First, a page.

Newcastle packing shed ravaged by fire
Journal archives photo
This John Trumbo photo from May 1973 shows firefighters keeping a hose on flames that would consume what was once the Pacific Fruit Exchange packing shed in Newcastle.
May 1973 was a hot one — 90 degrees by 3 p.m.
Workers at one of Newcastle’s biggest employers — Modular Homes Inc. — were still on the job at that time.
And then fire took hold in the former packing shed they were working in, starting in a small-scale maker of fiberglass canoes and boats and spreading quickly through timbers framing the behemoth sheet-metal structure.
Journal reporter John Trumbo was soon on the scene. You may recall Trumbo’s recollections earlier this year from another major emergency in Placer County from that time period — Roseville’s 1973 railyard explosions from a bomb-laden train.
He was johnny-on-the-spot again for the Newcastle fire, creating an album’s worth of photos that have sat in the Auburn Journal vault for the past 45 years — many of them printed but never published.
This photo is one of them. The never-before-published image you see today shows the fire at its height. Flames are roaring on the other side of the tracks as three firefighters struggle to keep a hose on the inferno.
It’s one of those time capsules the Journal has preserved. Notice the man in the middle. That’s a cigarette dangling in his mouth. And the volunteers of those days fought fires in whatever they came to the fire in. The man on the left with the 1970s sideburns has on a pair of moddish flares pants. They all have white T-shirts. Only one man has donned a protective helmet.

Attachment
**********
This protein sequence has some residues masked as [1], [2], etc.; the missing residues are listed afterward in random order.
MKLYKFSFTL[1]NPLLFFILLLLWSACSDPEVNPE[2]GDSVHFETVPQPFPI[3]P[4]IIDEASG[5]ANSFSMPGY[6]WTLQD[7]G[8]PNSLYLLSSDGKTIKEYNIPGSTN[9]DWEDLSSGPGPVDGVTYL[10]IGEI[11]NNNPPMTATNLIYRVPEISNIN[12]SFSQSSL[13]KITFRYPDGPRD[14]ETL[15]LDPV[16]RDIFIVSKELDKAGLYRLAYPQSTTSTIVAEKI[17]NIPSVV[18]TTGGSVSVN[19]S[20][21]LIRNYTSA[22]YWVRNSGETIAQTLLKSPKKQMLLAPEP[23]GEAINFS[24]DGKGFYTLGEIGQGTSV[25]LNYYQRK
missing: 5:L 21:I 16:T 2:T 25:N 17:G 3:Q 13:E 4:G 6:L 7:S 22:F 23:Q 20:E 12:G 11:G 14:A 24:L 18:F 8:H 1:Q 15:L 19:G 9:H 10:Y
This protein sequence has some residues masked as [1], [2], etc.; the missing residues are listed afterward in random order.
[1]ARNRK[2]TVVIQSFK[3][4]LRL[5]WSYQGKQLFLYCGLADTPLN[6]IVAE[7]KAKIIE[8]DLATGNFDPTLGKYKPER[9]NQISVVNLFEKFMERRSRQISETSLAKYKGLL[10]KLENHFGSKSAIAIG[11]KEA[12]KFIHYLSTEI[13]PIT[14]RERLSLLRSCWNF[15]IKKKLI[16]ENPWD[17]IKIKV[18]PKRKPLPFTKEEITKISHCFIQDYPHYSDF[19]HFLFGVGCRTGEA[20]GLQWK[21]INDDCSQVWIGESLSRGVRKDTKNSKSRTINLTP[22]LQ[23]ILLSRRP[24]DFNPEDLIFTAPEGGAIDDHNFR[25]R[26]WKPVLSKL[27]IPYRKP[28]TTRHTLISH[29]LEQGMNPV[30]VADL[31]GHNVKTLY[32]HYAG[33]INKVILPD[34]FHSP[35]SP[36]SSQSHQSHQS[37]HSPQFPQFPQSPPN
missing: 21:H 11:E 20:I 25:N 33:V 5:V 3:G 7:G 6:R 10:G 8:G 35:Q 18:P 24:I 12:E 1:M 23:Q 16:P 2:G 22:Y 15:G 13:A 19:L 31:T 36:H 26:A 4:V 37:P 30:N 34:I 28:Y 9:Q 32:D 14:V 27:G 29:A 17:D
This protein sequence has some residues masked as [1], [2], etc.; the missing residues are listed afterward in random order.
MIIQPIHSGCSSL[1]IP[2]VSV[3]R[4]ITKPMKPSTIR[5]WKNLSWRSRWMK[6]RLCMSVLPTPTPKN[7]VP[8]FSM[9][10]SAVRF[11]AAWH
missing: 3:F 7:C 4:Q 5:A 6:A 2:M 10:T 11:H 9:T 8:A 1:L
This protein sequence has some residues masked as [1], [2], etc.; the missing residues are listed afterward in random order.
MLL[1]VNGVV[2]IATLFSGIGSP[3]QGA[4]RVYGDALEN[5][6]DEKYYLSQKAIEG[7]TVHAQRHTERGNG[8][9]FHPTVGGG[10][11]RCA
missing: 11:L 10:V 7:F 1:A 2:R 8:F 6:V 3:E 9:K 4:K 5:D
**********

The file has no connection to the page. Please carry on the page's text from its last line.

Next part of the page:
The building was a write-off once the smoke had cleared. It had been built 50 years earlier for the Pacific Fruit Exchange — one of many in Newcastle near the rail line that allowed the bounty of foothills plums and pears to be shipped on the Southern Pacific line.
The building was sold in 1961 to the Blue Goose Growers group and was in the process of being bought by the tenant, Modular Homes Inc. — a thriving business that was a major employer in Newcastle.
In a Journal account of the fire, on a double byline shared by Trumbo and Joe Carroll, readers learned that the fire spread so rapidly that workers were lucky to get out without injury. Explosions from volatile chemicals soon rocked the building and flames rose 100 feet in the air.
Undeterred, a Southern Pacific train rumbled through the fire scene.
And undeterred, Trumbo waded into the action to snap some telling shots for posterity.
Another Trumbo photo shows the train passing by as utility poles burned. Hoses were hauled off the track in time to let it pass.
And, indeed, in the photo in today’s “Remember This?” it appears that firefighters have retreated across one of the tracks.
Damage was $250,000 — a princely sum in those days before inflation took off. But there were no injuries and the fire was kept from spreading to adjoining homes and businesses by a crew of T-shirted volunteers, at least one puffing on a Winston in a straw hat amidst the smoke and flames.
‘Remember This?’ and Gus Thomson can be reached at firstname.lastname@example.org. Thomson is a state and national award-winning reporter who writes for the Auburn Journal.